Reading


By no means am I on the cutting edge of anything.  In my literary life, I still haven’t recovered from:

  • the loss of my local bookstore
  • the disappearance of B. Dalton & Walden Books
  • A Common Reader going down in flames
  • Borders falling off the map
  • Barnes & Noble changing from a discount catalog for remaindered books into the local bookstore

Now it looks as if a Chrome extension has Amazon in it’s sights.

Chrome Extension Turns Amazon into a Catalog for Oyster’s eBook Subscription Service, 1 Feb 2015, Ink, Bits & Pixels

And thanks to the plugins, readers have the opportunity to ask themselves if they really want to buy the book they’re looking at, rather than read it in Oyster’s apps for Android, iPad/iPhone, and their web browser.

I can’t keep up with it all — probably a result of being one of those people who thinks 1990 was ten years ago. To put an even more elderly gloss on my situation, I was fifteen when Alvin Toffler first published Future Shock.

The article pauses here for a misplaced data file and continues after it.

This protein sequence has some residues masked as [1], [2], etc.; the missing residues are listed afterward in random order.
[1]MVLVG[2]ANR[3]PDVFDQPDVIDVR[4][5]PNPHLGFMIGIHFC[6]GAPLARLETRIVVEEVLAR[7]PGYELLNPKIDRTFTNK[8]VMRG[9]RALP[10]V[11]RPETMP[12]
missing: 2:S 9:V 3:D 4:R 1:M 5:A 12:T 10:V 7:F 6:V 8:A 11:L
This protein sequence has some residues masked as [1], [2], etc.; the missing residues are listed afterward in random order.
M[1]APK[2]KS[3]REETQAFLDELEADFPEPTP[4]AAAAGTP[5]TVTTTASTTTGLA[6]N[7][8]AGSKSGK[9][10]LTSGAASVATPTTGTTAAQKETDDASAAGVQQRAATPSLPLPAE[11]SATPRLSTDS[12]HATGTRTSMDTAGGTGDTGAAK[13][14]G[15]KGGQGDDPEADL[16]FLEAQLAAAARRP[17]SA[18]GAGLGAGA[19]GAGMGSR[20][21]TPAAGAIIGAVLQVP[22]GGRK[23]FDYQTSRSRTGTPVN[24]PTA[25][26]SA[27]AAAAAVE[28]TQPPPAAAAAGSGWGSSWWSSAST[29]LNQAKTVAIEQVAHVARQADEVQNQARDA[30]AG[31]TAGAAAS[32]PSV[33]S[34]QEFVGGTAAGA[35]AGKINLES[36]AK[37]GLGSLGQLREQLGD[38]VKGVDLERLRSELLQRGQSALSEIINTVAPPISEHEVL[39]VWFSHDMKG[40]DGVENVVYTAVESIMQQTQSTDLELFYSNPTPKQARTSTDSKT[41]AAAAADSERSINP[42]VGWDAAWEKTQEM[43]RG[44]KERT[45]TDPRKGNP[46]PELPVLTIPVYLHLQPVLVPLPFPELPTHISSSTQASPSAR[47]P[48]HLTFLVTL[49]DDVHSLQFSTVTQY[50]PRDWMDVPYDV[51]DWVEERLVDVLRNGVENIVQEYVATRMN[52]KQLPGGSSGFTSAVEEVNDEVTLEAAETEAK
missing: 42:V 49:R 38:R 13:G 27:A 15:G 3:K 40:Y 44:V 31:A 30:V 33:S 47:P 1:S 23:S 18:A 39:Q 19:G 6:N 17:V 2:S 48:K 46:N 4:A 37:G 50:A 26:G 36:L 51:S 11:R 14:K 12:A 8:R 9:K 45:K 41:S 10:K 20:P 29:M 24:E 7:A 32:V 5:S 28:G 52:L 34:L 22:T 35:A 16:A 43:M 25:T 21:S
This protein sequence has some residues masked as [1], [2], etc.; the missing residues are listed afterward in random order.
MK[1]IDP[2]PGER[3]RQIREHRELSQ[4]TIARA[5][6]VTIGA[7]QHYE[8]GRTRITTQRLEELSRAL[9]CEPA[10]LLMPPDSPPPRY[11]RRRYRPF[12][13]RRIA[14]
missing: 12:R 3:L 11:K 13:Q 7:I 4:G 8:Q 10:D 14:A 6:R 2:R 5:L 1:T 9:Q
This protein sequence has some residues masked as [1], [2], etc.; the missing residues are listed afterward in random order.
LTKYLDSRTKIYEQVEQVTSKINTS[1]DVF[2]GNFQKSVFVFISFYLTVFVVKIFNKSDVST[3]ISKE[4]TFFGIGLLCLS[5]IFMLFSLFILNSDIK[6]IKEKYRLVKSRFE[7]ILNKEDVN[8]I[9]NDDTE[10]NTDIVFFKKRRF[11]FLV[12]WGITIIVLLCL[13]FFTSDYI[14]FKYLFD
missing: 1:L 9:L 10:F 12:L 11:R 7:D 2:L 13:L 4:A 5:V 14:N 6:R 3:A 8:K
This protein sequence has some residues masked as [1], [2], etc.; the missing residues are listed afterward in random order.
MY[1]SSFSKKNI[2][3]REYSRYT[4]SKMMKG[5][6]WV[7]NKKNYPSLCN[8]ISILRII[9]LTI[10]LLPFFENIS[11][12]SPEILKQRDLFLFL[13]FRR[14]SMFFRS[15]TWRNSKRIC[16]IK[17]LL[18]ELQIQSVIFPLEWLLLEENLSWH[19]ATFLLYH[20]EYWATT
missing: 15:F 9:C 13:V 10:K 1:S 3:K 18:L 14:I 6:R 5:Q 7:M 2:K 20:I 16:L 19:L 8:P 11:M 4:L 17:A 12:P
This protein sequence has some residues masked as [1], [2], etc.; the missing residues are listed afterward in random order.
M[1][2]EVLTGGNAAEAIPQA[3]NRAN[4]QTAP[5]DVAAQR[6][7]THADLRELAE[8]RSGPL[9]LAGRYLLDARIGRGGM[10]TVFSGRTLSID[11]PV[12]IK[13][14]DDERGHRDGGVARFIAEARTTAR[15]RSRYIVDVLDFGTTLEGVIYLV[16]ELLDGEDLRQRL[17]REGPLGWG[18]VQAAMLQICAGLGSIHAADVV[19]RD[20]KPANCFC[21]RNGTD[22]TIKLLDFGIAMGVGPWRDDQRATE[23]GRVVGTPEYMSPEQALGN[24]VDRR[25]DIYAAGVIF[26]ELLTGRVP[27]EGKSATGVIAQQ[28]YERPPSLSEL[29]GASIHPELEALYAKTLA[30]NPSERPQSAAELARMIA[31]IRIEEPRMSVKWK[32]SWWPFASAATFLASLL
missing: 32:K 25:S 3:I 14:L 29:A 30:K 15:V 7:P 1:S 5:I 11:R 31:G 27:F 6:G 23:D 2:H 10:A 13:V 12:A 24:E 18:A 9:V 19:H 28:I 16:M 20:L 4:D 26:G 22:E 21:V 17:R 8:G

Yeah, yeah, I know: “Alvin who?

Mr. Toffler enlightened a generation about the awareness of information overload, coupled with the stress and disorientation of continual frequent change.  In modern parlance, remember when there were no smart phones to perpetually upgrade?  About the only consistent feature of today’s consumer environment is that whatever you’re using is almost guaranteed to be archaic long before it wears out.

Not so long ago, using old stuff just showed you were unfashionable, out of date, unhip.  You couldn’t get out of the box, man, because you were the box. At worst, you were L7 (hold up your fingers so that you have your left thumb & index finger as an L and your right ones as a 7 — put them together): a square.